Community Research and Development Information Service - CORDIS

Final Activity Report Summary - TRUSTREP (Creation and Use of Trust in Virtual Communities through Reputation Management)

The aim of this project has been to examine the creation and use of trust in virtual communities through the application of reputation management systems. A reputation management system typically collects information about the past behaviour of a user to construct a reputation value that signifies how honest and good the user has been in their interaction with other members of the community. It assumes that users who have behaved honestly in the past (and thus have a higher reputation value) are more likely to behave honestly in the future. However, collecting information about past transactions can be difficult if the outcome of the transaction is not publicly visible. A user reporting on their own behaviour is considered to be unreliable. An alternative is for users to report on the behaviour of their transaction partner. But this is also problematic as dishonest users may lie about the behaviour of their partners in order to obscure their own bad behaviour. Further, in a decentralized system, there is no single trusted site to store the reputation information and it must be stored by members of the community. This adds another source of error and manipulation. Existing reputation management systems use a variety of techniques to address these issues.

We have used mathematical analysis and modelling as well as simulation of reputation management systems to study both the theoretical and the actual effectiveness of reputation management in creating trust in a virtual community. We model three different types of participants: 1) honest users who always behave correctly, 2) malicious users who behave in an unpredictable fashion and generally wish to harm the community and 3) rational users who wish to maximize their own gain even if their actions are harmful to the community as a whole. We show that a reputation management system can be used to align the goals of rational users with those of the virtual community thus increasing the overall benefit to the community. Our simulations were performed largely on the ROCQ reputation management system that was developed by the Fellow previously and improved upon in the course of this fellowship.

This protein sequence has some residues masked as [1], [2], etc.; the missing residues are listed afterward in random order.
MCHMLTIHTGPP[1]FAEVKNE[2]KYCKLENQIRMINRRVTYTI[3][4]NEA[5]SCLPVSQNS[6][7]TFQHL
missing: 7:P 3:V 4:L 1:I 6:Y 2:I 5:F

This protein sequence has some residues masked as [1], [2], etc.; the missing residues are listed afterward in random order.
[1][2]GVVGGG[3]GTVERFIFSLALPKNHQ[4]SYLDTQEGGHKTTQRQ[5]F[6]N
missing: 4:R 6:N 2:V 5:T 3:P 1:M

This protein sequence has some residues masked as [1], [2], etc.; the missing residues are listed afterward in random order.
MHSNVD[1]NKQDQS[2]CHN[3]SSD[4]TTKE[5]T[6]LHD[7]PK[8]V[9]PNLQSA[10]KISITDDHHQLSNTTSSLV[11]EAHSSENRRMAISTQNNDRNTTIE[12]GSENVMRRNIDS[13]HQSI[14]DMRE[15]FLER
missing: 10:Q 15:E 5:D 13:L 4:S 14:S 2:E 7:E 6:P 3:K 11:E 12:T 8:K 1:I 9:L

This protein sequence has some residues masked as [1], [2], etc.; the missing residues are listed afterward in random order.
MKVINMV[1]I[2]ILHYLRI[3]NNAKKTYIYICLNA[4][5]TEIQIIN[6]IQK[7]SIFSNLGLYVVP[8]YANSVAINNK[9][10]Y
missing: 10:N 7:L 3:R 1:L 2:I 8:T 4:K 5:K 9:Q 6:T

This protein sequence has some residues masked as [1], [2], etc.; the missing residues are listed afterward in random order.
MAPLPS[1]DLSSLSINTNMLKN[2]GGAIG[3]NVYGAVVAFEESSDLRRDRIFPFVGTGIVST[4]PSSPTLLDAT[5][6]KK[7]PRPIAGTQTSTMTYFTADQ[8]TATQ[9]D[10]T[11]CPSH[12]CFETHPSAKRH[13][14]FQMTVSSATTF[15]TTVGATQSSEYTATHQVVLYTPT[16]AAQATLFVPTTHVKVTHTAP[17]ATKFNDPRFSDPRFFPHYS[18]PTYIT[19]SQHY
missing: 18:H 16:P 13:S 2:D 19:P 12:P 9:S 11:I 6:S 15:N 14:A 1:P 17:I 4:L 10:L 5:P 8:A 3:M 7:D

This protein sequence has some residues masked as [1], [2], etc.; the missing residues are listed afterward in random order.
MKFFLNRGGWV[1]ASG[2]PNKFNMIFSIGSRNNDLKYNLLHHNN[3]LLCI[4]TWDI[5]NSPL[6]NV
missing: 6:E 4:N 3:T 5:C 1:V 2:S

The results from this research include a determination of the maximum probability of a user being misclassified (classified as honest when dishonest and vice-versa) by a reputation system. We also show using game theoretic methods that in the absence of a reputation management system, the rational choice for a selfish user is to cheat every time as that will maximize their own benefit. This is true regardless of whether the community comprises only rational users or a mix of rational, honest and malicious users. We then show how the introduction of a reputation management system can change the optimal strategy for a rational user to one in which they co-operate and do not cheat. Moreover, the reputation system can also identify malicious users so that a rational user can discriminate and only interact with honest and rational users.

The theoretical results from this research are supported by simulation showing what the optimal strategy for a rational user should be in a virtual community with no reputation management, an idealised perfect reputation management system, an imperfect reputation management system and the ROCQ reputation management system. We found that rational users were induced to cooperate by reputation management systems with their cooperation almost absolute in a perfect reputation management environment and very high in mildly imperfect reputation management systems and the ROCQ reputation management system. Finally, we implement a reputation management scheme for collaborative content distribution and show that it significantly reduces the proportion of fake and corrupted content that is distributed in the network.

Reported by

See on map
Follow us on: RSS Facebook Twitter YouTube Managed by the EU Publications Office Top